Monthly Archives: March 2008

Cultivating Relationships With the Media is Critical to an Organization’s Success

The media are a powerful force, and they can do a lot for you—or a lot against you. Cultivating relationships with reporters is essential if you want to attract positive news coverage for your organization. They are, after all, the messengers of your story.

I was fortunate enough to learn a few tricks about establishing relationships with the media from my co-workers at EMC Creative this past summer. Below are a few tips I picked up:

Learn reporters’ deadlines. News is perishable, and reporters must meet specific deadlines. Your job is to help them do so. Develop a reputation as someone who respects reporters’ schedules, guidelines, and priorities. Provide sufficient information, stories, and pictures when they are needed.

Think like a reporter. Think in terms of what an editor or reporter would consider newsworthy. Reporters are bombarded with stories. What makes yours compelling? What makes your story standout amidst the plethora of others?

Know your message and stick to it. Reporters are busy. Don’t waste their time fumbling around the core of your message. Write down talking points before you speak with reporters, so you’re confident in relaying your message.

Be accessible. Make sure reporters know how to get in touch with you at a moment’s notice. They are on strict deadlines, and if you can’t respond to their questions promptly, they will go elsewhere for sources or ditch your story. Be on call to reporters’ needs and questions.

Be honest. It takes a lot of hard work to build credibility, and nothing builds credibility like honesty. Accuracy, integrity, and openness are key. If you don’t know the answer to a question, say so. Offer to get back to the reporter as soon as you can with an answer.

Every media contact is an opportunity to tell your story. Protect and cherish relationships with these individuals, so you can generate positive coverage for your organization.


Coca-Cola Ads Inspire People to Make Good Things Happen

come1.gifCoca-Cola launched a new set of ads last week that invite consumers to join the company in community projects. Innovative ads were featured on television and in newspapers to highlight the company’s role as a corporate citizen. Coke’s involvement with the Boys and Girls Club of America, the Coca-Cola Scholarship Foundation, and its sponsorship of community sports programs were featured in the advertisements.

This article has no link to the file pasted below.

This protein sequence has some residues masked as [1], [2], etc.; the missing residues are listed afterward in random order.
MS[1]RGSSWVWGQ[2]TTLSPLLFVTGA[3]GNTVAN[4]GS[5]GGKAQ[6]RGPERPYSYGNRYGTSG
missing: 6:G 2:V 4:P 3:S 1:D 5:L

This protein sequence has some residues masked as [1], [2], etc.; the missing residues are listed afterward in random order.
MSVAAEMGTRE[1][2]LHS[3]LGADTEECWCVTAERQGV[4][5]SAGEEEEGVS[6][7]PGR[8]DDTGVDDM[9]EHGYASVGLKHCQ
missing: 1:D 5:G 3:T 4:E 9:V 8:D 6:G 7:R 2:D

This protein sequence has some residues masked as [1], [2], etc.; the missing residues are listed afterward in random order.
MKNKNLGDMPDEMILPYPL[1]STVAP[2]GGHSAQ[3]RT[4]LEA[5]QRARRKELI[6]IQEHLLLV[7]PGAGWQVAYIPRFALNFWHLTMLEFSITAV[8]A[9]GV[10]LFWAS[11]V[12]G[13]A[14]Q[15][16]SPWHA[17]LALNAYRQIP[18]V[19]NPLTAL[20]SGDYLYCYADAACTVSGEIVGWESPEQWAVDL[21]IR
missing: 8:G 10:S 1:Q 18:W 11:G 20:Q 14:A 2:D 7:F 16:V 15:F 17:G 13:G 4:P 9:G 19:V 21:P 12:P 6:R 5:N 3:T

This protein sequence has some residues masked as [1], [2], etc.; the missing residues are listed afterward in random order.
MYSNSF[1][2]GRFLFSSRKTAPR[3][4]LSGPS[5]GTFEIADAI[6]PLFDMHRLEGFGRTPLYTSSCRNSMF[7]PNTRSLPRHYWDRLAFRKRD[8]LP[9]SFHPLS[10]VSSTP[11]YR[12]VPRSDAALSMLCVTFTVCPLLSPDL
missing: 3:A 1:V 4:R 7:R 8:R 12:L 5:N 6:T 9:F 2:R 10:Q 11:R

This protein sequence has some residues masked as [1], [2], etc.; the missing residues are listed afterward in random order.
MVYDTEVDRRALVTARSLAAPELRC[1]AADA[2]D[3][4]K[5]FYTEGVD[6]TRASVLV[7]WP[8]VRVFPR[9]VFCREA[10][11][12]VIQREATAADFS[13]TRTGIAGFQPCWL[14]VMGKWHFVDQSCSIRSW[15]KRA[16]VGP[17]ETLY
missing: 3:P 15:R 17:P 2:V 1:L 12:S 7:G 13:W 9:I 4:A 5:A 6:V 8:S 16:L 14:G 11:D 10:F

The ads are part of an overall “Coke Side of Life” campaign launched in 2006 by Coke. The ads are an invitation for viewers to live on the positive side of life and feature Coca-Cola as a socially responsible company committed to improving communities.

“As consumers push to learn more about the products they buy and the companies behind them, Coca-Cola needs to stress its community involvement,” said Katie Bayne, senior vice president and chief marketing officer for Coca-Cola North America. “Consumers want to know that Coca-Cola cares.”

The campaign also includes a Web site, which asks people to join the effort to make good things happen in their community. The Web site gives resources for people to support education, promote active lifestyles, and protect the planet. Coca-Cola also plans to add a ZIP code search where people can find out how to participate in specific projects in their area later this year.

Coca-Cola’s “Coke Side of Life” campaign is a refreshing, colorful explosion of energy and optimism. Its message is Coke is happiness in a bottle. The campaign strays away from violent, sex-filled commercials and inspires people to make a difference in their communities. The “Coke Side Life” campaign is an example of how to attract brand loyalty through positive images and messages that inspire.

Below is a “Coke Side of Life” advertisement that was featured during the 2007 Super Bowl. It continues to be a fan favorite.

Facebook Takes the Crown for Students’ Favorite Web Site


I’ll admit it: I’m a Facebookaholic. I cringe at the number of times I visit the social networking site every day. I’ve considered deactivating my account to gain back precious hours I spend browsing the site, but the thought of no Facebook gives me anxiety attacks. No mini feeds? How will I ever know what my friends are up to?

I’m not alone. I can breathe a sign of relief. There are millions of other Facebook addicts out there. Youth Trends recently came up with its “Top Ten List Report,” and Facebook was students’ favorite Web site for the seventh straight quarter. More than 1,000 college students were asked to name their three favorite Web sites, and Facebook was a winner among 74% of females and 60% of males.

CollegeHumor, Break, and Digg all experienced gains this year among men, while the rise of Perez Hilton’s blog was the biggest surprise among women voters. YouTube was in the top five for both groups. What does this study say about college students? Well, the majority of us love social networking sites and visit them frequently.

A study conducted by Harris Interactive, Inc. in July of 2007 shows that 54% of college students visit social networking sites such as Facebook daily, 26% watch videos on sites such as YouTube daily, and 22% read blogs daily. Therefore, it’s no surprise that marketers are experimenting with social networking sites to reach their target audiences. According to eMarketer, a projected $1.6 billion will be spent on advertising to social networking sites in the United States in 2008.

Facebook is no fad for college students. As Youth Trends’ study suggests, social networking sites are here for the long haul.